Sean Ray is back with the second half of his two part Insidious series, this time for Insidious: Chapter 2. Once again James Wan helms another scary story starring Patrick Wilson and Rose Byrne, with a bigger budget, a clever plot that builds on everything from the first installment, to deliver arguably a more frightening experience with even more emotional heart.
Special thanks once again to Sean Ray (veteran commissioner of Blood Simple) for having us check out an early effort by horror master James Wan (The Conjuring), 2010’s Insidious. Starring Patrick Wilson and Rose Byrne, Insidious delivers some solid scares on a serious budget, reportedly just $1.5 million. This is the first of a two part commissioned podcast series. Next, we will consider the sequel, Insidious 2, and compare and contrast the two.
This 2016 Baldies Awards deliberation is on “Best First Run Bald Movie”! Jim and A.Ron watched a LOT of movies in 2016, which were the best? How do we decide on what makes the cut? Is it the quality of the movie, the resulting podcast, or a little of both?
Special thanks to Josh “Anubus21” Wilson for the conclusion of his three podcast trilogy (previously Screamers and PCU), Star Trek II: The Wrath of Khan. Arguably the greatest Trek film of all time, and featuring the unquestionably greatest Trek movie villain, Wrath holds up like a champ. Featuring terrifying ear worms, a broad range of quality Shatnerian acting, Chekov screaming, and Ricardo…
Jason decided to tag his wife Aime back for the the movies (Transformers, Toxic Avenger) she’d commissioned for him over Christmas, by having us chat about her personal favorite movie, Oliver Stone’s 1994 film, Natural Born Killers. We found this movie to be wonderfully cast (Woody Harrelson, Juliette Lewis, Robert Downey, Jr., Tommy Lee Jones, Tom Sizemore, among others) and fully insane in it’s direction, visuals, editing, and message, and thus spent about half our time talking about the film itself, and the other half pondering the human condition. Jason, Aime, hope you two crazy love birds enjoy this commission, and if either of you start talking about being the god of your world, back out of the room slowly. Make no sudden movements.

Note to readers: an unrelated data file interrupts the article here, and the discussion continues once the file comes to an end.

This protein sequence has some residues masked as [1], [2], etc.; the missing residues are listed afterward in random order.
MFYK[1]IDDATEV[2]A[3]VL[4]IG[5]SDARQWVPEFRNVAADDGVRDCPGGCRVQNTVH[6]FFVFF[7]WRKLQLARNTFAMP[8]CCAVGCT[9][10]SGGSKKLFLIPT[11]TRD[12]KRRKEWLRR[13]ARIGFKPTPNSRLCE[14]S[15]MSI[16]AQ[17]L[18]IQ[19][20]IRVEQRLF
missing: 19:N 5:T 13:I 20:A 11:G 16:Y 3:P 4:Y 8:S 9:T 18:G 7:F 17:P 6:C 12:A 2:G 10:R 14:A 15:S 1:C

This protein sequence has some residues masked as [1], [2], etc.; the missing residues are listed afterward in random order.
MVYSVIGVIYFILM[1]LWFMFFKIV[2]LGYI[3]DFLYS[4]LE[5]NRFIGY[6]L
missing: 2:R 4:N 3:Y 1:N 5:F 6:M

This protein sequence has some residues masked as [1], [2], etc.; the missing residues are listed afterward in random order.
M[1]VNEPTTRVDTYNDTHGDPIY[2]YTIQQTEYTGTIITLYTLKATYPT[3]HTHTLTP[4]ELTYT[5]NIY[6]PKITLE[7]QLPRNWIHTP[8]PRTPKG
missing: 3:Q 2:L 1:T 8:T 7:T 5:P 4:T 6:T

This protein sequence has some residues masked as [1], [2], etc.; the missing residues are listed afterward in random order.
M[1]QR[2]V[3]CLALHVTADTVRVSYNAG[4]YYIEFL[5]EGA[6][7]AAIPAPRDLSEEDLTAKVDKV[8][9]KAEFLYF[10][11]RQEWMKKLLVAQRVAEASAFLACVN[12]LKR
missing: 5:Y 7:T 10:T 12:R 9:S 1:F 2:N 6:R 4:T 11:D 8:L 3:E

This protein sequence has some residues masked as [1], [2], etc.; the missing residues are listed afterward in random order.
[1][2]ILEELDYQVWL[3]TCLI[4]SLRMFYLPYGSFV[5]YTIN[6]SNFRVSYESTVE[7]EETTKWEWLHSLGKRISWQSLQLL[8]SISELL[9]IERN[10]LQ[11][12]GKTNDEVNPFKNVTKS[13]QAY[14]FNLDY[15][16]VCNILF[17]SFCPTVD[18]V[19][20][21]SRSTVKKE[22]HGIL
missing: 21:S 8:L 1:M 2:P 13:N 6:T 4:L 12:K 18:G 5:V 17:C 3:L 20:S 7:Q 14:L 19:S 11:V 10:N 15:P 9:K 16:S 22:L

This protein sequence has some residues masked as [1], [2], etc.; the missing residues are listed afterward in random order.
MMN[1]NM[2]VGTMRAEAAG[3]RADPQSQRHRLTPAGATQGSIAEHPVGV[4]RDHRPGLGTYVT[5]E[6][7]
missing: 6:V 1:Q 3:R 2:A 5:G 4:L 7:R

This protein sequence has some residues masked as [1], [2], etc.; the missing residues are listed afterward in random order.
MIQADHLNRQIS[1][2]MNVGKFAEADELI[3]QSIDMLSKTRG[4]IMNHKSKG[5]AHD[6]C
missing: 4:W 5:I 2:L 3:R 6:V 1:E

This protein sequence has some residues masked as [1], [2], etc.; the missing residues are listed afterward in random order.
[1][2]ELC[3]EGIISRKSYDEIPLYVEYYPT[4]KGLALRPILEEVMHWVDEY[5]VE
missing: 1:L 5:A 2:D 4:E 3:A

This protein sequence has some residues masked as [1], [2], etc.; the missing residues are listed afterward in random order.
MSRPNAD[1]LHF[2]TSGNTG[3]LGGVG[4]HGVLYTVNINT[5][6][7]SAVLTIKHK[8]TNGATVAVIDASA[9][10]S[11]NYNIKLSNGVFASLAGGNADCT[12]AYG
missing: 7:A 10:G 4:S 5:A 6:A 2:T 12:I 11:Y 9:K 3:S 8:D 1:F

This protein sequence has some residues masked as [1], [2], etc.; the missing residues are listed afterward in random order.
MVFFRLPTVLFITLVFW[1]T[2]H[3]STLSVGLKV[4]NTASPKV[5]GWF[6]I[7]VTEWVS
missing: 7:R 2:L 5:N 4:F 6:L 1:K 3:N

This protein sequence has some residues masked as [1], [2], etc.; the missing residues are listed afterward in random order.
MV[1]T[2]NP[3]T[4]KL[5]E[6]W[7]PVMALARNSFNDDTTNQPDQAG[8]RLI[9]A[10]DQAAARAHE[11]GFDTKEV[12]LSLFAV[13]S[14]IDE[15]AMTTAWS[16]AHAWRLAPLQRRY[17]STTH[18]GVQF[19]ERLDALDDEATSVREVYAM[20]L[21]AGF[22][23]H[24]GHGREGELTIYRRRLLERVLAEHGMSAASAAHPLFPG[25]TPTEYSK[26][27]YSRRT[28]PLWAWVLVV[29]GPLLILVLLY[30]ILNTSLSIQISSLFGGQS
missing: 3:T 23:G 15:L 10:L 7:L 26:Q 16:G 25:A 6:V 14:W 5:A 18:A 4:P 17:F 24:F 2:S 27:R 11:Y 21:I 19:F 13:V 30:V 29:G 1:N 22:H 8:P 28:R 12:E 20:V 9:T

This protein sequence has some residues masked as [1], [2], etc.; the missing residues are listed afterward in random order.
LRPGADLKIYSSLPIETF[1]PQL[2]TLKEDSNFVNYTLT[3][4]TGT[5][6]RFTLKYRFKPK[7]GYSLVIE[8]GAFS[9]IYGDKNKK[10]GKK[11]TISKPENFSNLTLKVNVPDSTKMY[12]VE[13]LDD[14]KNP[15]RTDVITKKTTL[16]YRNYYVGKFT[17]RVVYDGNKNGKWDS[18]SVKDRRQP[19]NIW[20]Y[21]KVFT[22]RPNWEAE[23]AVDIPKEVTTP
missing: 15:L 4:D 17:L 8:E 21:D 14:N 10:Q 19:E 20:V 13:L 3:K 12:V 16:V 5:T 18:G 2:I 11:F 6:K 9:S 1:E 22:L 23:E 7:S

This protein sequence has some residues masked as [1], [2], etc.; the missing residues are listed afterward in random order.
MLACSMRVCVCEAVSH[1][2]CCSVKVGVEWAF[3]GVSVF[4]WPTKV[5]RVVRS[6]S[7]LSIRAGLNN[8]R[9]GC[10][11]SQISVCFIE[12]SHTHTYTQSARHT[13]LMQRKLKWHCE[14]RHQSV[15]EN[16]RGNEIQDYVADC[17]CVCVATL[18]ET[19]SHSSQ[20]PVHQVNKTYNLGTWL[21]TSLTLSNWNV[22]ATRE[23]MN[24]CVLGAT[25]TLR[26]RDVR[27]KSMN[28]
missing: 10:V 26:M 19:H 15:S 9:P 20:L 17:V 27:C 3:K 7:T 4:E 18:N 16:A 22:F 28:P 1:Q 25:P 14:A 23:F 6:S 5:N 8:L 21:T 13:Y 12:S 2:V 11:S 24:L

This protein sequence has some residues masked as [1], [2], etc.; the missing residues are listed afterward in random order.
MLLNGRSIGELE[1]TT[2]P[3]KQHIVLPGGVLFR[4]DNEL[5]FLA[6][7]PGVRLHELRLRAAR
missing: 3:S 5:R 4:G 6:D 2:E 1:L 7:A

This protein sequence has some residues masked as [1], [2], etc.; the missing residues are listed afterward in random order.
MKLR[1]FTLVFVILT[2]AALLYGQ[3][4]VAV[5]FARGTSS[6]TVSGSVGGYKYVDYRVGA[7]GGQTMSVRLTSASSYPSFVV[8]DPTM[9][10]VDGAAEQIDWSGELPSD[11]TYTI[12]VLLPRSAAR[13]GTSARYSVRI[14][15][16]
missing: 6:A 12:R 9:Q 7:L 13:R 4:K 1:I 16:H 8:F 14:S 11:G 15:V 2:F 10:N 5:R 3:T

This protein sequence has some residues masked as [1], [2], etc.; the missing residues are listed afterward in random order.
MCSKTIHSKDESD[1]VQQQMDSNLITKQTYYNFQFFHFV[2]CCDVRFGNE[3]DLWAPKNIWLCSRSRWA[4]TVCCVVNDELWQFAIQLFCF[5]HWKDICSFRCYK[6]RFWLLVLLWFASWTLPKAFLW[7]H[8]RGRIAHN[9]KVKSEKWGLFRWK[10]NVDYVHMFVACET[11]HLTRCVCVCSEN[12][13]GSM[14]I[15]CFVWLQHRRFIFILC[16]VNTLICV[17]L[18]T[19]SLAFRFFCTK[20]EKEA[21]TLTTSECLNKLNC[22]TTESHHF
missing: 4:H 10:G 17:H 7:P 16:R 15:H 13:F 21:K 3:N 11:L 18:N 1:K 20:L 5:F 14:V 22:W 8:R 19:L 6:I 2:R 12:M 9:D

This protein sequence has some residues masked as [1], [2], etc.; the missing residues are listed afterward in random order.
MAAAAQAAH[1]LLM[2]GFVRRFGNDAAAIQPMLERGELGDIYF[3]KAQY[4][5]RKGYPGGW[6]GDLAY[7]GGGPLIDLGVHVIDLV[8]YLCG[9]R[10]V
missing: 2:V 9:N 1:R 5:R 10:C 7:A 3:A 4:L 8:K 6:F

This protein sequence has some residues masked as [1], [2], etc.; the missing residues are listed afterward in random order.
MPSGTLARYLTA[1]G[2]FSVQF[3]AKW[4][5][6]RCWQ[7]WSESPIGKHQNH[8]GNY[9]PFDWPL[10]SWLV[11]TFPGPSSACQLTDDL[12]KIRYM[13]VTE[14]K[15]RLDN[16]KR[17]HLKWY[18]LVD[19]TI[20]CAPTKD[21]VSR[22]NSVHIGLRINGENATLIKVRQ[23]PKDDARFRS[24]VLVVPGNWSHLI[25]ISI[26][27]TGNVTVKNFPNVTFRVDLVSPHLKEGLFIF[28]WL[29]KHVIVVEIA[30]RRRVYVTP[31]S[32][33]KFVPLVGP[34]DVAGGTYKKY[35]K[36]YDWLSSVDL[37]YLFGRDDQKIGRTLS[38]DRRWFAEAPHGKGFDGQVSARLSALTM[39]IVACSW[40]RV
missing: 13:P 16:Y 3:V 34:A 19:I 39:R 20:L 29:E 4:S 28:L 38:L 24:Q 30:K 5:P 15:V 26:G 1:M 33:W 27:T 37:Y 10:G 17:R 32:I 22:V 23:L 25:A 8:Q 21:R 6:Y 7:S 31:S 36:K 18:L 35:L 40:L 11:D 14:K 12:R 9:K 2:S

Merry Christmas, Jason Miller! Your wife, Aime thought it would be a nice present to commission you a pair of podcasts to open beneath the tree. This is one of them, 1984’s cult horror classic, “The Toxic Avenger”. Directed by Michael Herz and “starring” Mitch Cohen, Mark Torgl, Andree Maranda, it’s a work of pure cinematic insanity of over the top and cheaply filmed gore, sex, violence, and sexual violence. We discuss Troma films in general, pollution, dick punching, and much more as we attempt to review a movie that defies criticism.
Sean Ray commissioned one of his favorite movies, the Coen Brothers’ 1984 directorial debut, Blood Simple. Starring Coen favorite Frances McDormand, it’s an interesting look into the prehistorical fossil Coen record. So many shots and themes established in this first film go on to make up the DNA of their later works. You’ll see Fargo, Miller’s Crossing, No Country for Old Men, and even a few dashs of Raising Arizona and The Big Lebowski in this film. Having said that, there is a whole helluva lot of 1980’s film making and first time directing on display as well.
The string of solid commissioned hits is in full string with one of Jim’s favorite movies and A.Ron’s soon-to-be favorite, Primer. If you’re into noodly time travel plots and engineers talking in fits and starts about really technical stuff like we are, you’ll probably love this one. Thanks to Mike Jacyna for his excellent taste in commissions.
Josh Black stepped forth to commission the mind blowing 2008 film, Pontypool. Starring the very underrated Stephen McHattie, and directed by veteran cult filmmaker Bruce McDonald, Pontypool is set in a small Canadian town where a humbled former shock jock takes on the job of talking about the sleepy local news in the wee hours of the morning. And then something big happens. I really can’t tell you more without spoiling a great film that should be seen by a lot of people, and right now you can see it streaming from among other places, Netflix, so I encourage you to give it a whirl before listening to this podcast. Things get crazy and “deep” in the way things sometimes do on these podcasts. Do not translate this message.
Special thanks to Ruben from Boston who selected the 1993 Joel Schumacher drama/thriller/anger-porno “Falling Down” as the subject of this podcast. And it got us thinking a lot about where we were when we first saw this movie, and where we’re at now, how this film fits into the pantheon of well made, highly regarded films, how it’s aged, and what its meanings are. Plus, we do a bonus retrospective of the strange career of wild excess that is Joel Schumacher.